The SPEAKING model[edit]

A model that Hymes developed as a framework for the analysis of a speech event within its cultural context is the mnemonic SPEAKING model. The model consists of sixteen components, which Hymes believed were necessary to consider in order to accurately and satisfactorily describe any particular speech event: message form, message content, setting, scene, speaker/sender, addressor, hearer/receiver/audience, addressee, purposes (outcomes), purposes (goals), key, channels, forms of speech, norms of interaction, norms of interpretation, and genres. These sixteen components are organized into eight divisions to form the acronym SPEAKING. [3]

  • S - setting and scene: where the speech event is located in time and space
  • P - participants: who takes part in the speech event, and in what role (e.g. speaker, addressee, audience, eavesdropper)
  • E - ends: what the purpose of the speech event is, and what its outcome is meant to be
  • A - act sequence: what speech acts make up the speech event, and what order they are performed in
  • K - key: the tone or manner of performance (serious or joking, sincere or ironic, etc.)
  • I - instrumentalities: what channel or medium of communication is used (e.g. speaking, signing, writing, drumming, whistling), and what language/variety is selected from the participants' repertoire
  • N - norms of interaction: what the rules are for producing and interpreting speech acts
  • G - genres: what 'type' does a speech event belong to (e.g. interview, gossip), and what other pre-existing conventional forms of speech are drawn on or 'cited' in producing appropriate contributions to talk (e.g. do people quote from mythology or poetry or scripture?)[2]

While the SPEAKING model is a valuable model to EOC, as well as the descriptive framework most commonly used in ethnography of communication, Cameron cautions that Hymes' model should be used more as a guide than a template, because adhering to it too narrowly may create a limiting view of the subject of its study. Ethnography of communication, according to Cameron, should strive not only to "address such 'descriptive' questions as 'what speech events occur in such-and-such a community?' and 'what are the components of speech events X, Y, and Z?'", but also to explain "why particular events occur and why they have particular characteristics."[2]

Notable studies[edit]

Several research studies have used ethnography of communication as a methodological tool when conducting empirical research. Examples of this work include Philipsen’s study, which examined the ways in which blue-collar men living near Chicago spoke or did not speak based on communication context and personal identity relationship status (i.e. whether they were considered to be of symmetrical or asymmetrical social status).[7] Other examples include Katriel’s study of Israeli communication acts involving griping and joking about national and public problems,[8] as well as Carbaugh's comparative studies of communication in a variety of intercultural contexts.[9] These studies not only identify communication acts, codes, rules, functions, and norms, but they also offer different ways in which the method can be applied. Joel Sherzer's Kuna Ways of Speaking investigates the ways of speaking among the Kuna of Panama.[10] This is a landmark study that focuses on curing ways, everyday speaking, puberty rites, and gathering house speech-making. It was the first monograph that explicitly took an ethnography of speaking perspective to the whole range of verbal practices among a group of people.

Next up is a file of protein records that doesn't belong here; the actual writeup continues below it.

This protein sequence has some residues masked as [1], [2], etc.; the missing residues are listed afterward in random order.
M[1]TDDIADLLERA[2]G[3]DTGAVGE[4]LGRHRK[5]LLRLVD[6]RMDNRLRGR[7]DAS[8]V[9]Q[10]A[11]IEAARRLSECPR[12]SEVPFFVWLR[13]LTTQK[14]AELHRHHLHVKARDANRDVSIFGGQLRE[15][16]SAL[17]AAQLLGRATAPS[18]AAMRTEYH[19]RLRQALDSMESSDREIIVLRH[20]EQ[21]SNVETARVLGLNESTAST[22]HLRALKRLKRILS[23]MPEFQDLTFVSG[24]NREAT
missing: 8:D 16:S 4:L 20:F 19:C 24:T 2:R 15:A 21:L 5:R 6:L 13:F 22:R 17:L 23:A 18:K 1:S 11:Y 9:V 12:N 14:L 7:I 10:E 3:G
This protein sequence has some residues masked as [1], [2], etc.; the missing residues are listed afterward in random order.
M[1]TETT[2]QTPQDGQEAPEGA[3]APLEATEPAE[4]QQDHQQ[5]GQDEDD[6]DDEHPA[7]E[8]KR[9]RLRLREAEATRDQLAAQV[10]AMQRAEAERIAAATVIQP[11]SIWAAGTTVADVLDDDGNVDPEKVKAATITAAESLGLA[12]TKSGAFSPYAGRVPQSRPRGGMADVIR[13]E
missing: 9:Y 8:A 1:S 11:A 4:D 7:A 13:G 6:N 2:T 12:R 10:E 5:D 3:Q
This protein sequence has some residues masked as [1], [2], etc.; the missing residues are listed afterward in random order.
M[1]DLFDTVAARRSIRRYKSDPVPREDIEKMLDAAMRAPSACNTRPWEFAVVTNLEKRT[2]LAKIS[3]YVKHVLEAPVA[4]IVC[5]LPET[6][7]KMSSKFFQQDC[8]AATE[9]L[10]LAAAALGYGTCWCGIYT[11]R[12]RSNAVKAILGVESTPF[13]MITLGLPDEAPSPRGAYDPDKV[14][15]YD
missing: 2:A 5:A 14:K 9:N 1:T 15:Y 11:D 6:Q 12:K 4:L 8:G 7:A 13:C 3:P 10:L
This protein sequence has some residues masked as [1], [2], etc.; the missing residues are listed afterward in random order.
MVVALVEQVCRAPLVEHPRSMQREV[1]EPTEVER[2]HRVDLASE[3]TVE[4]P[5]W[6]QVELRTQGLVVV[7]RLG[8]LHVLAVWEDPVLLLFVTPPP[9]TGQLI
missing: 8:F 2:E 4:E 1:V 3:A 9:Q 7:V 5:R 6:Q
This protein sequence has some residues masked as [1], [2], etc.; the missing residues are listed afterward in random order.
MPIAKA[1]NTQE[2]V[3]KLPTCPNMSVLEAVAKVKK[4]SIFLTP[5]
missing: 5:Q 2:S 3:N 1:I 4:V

See also[edit]

References[edit]

  1. ^ a b c Hymes, Dell (1964). "Introduction: Toward Ethnographies of Communication". American Anthropologist 66 (6): 1–34. doi:10.1525/aa.1964.66.suppl_3.02a00010. 
  2. ^ a b c d e f Cameron, Deborah (2001). Working with spoken discourse. London: Sage Publications. pp. 53–67. ISBN 978-0761957737. 
  3. ^ a b c Hymes, Dell (1976). Foundations in sociolinguistics: An ethnographic approach (8th ed.). Philadelphia: University of Pennsylvania Press. ISBN 978-0812210651. 
  4. ^ Hymes, Dell (1962). "The ethnography of speaking". In Gladwin, Thomas; Sturtevant, William C. Anthropology and Human Behavior. Washington, D.C.: Anthropology Society of Washington. 
  5. ^ a b c Lindlof, Thomas R.; Taylor, Bryan C. (2002). Qualitative Communication Research Methods (2nd ed.). Thousand Oaks: Sage Publications. ISBN 0761924949. 
  6. ^ Littlejohn, Stephen W.; Foss, Karen A. (2011). Theories of Human Communication (10th ed.). Long Grove, Ill.: Waveland Press. ISBN 978-1577667063. 
  7. ^ a b c Philipsen, Gerry. "Speaking “like a man” in Teamsterville: Culture patterns of role enactment in an urban neighborhood". Quarterly Journal of Speech 61 (1): 13–22. doi:10.1080/00335637509383264. 
  8. ^ Katriel, T. (1990). "'Griping’ as a verbal ritual in some Israeli discourse". In Carbaugh, D. Cultural Communication and Intercultural Contact. Hillsdale, NJ: Lawrence Erlbaum. pp. 99–114. 
  9. ^ Carbaugh, Donal (2005). Cultures in conversation. Mahwah N.J.: L. Erlbaum Assiociates. ISBN 0-8058-5234-4. 
  10. ^ Sherzer, Joel (1983). Kuna ways of speaking: An ethnographic perspective. Austin: The University of Texas Press.